COMPREHENSION - On Cars #
QUESTION Below are four passages of prose and one of Verse. Each is written for a different purpose. Read them carefully. Write a paragraph on each passage, explaining what you think the writer’s purpose is, and what means (features of language) they use to try to achieve it. Evaluate the success of each.
a) The rustle of silk, the sparkle of diamonds, the excitement of a special occasion… And the car, Fairlane by Ford! A special car that moves in expensive circles, and is bought by people who are accustomed to the best that money can buy. Yet the Fairlane is far from being expensive, even though it is available with all the extras you could wish for in a fine car. See your Ford dealer and be pleasantly surprised at how easy it is to own a Fairlane, the car that says there’s something special about you. The car that’s outselling any luxury car you’d like to name, by more than two to one.
(From an advertisement.)
b) The automobile is treacherous, just like a cat is. It is tragically difficult to realise that it can become the deadliest missile. As enthusiasts tell you, it makes 110 kms an hour like nothing at all. But 110 kms an hour is 30 metres a second, a speed which puts a viciously unjustified responsibility on brakes and human reflexes, and can instantly turn this docile luxury into a mad bull elephant.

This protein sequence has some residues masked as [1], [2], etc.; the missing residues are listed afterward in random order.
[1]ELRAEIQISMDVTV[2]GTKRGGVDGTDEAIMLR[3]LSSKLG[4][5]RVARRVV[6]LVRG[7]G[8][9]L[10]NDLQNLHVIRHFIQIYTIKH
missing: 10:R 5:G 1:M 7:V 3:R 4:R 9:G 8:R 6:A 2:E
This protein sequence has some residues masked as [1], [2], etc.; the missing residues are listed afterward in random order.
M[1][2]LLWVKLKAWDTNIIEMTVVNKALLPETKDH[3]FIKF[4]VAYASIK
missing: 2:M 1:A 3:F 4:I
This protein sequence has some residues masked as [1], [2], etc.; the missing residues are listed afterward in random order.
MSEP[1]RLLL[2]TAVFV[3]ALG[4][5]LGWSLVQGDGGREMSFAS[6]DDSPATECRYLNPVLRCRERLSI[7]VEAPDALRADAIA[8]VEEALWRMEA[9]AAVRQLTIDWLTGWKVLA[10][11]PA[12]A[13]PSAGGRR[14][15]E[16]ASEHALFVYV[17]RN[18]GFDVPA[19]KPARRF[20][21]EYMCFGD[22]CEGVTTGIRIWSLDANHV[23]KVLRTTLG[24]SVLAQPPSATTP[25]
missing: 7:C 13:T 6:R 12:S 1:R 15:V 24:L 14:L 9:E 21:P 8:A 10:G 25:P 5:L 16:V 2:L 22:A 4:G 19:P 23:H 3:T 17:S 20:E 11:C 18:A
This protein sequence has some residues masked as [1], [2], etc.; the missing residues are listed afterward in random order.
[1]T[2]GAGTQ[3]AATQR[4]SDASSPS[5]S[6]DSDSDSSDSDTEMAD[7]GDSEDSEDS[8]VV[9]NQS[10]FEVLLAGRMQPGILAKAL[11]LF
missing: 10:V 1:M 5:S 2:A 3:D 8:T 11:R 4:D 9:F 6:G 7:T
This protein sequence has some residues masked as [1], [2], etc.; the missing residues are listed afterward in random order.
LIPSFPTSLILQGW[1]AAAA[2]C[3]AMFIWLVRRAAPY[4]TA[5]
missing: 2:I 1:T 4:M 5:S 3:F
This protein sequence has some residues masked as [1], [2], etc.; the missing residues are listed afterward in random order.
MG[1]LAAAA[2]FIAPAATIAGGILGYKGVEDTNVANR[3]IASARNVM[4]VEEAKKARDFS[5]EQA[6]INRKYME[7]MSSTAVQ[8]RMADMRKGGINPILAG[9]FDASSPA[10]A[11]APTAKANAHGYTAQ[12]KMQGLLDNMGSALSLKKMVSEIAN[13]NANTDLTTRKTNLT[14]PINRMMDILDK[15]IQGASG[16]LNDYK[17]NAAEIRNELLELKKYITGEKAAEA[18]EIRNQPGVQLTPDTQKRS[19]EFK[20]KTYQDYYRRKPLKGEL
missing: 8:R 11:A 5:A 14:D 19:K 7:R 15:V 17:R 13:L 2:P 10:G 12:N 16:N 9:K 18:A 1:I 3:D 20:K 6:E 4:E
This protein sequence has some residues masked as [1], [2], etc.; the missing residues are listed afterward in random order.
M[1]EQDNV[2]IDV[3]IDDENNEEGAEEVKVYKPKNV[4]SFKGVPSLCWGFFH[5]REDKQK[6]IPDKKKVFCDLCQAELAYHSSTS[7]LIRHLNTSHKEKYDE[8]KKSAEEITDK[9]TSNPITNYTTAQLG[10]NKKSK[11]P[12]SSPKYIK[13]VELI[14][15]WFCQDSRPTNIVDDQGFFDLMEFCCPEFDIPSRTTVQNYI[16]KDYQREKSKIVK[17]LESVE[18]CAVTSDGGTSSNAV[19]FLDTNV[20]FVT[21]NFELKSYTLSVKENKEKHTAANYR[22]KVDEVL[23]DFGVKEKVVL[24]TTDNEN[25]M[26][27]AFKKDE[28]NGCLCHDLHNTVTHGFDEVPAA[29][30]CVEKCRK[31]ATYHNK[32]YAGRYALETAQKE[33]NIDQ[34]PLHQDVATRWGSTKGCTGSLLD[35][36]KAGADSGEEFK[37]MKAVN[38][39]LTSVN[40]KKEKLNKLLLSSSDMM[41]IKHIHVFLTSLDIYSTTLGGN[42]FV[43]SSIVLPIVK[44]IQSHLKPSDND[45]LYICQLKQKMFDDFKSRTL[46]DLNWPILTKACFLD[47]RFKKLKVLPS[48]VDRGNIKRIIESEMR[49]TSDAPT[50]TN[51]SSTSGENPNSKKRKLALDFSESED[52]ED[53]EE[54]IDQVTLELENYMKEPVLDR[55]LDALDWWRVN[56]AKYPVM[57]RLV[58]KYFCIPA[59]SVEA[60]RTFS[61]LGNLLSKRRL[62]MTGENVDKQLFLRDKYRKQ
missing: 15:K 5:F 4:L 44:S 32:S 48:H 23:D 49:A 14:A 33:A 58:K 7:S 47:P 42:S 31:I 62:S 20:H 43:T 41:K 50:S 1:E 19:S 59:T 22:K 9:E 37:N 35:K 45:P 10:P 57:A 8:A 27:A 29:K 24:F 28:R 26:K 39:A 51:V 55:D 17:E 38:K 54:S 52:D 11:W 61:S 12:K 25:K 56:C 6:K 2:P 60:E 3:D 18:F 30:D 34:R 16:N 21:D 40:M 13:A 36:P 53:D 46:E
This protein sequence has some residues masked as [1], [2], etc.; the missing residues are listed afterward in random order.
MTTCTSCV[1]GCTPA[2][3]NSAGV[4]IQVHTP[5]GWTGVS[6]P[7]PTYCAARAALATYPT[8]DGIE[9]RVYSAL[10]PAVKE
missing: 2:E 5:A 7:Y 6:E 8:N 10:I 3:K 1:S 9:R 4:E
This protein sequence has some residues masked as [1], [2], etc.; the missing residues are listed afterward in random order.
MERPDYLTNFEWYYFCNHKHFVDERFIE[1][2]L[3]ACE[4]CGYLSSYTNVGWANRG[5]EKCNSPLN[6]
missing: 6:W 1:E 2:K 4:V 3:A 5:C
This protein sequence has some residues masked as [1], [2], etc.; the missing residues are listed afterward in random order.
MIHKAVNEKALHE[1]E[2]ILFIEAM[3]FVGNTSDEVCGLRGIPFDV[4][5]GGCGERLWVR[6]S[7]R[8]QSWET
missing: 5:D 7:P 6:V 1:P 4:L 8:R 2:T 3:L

Collision, turnover or sideswipe, each type of accident produces either a shattering dead stop or a crashing change of direction - and since the occupant — meaning you — continues in the old direction at the original speed, every surface and angle of the car’s interior becomes a battering, tearing projectile, aimed squarely at you. There is no bracing yourself against those imperative laws of momentum.
(Article: ‘And Sudden Death”, reprinted in Road Safety.)
c) The new model incorporates several new safety devices: the main structural safety features are a collapsible steering column, dual circuit braking system with discs on the front, entirely new front and rear suspensions and a wider track. Other important safety features include better all-round vision, with enlarged front wind screen and windows generally, safety locking devices on all seat squabs, safety rim wheels and stronger front and rear bumpers.
(From a trade report.)
As a sloop with a swoop of immaculate wings on her delicate spine
And a keel as steel as a root that holds in the sea as she leans,
Leaning and laughing, my warm hearted beauty, you ride, you ride.
You tack on the curves with parabola speed and a kiss of goodbye,
Like a thoroughbred sloop, my new high-spirited spirit, my kiss.
(From “The Buick” by Karl Shapiro.)
e) The car has made man into a crustacean. To take it from him would be as cruel as denuding the snail, the tortoise or the yabby. Without his ducoed shell, he’d feel nude and vulnerable. But, inside it, he’s pampered by the heater, held by the harness, cooled by the conditioner and serenaded by the stereo. And the steady note of the engine may well evoke subconscious, foetal memories. Certainly the car is the one place in which he feels really at home, in some sort of control.
The Australian does everything in his car. He shops in it, copulates in it, sees films in it, is frequently born in it and more frequently dies in it and would, if he could, be interred in it.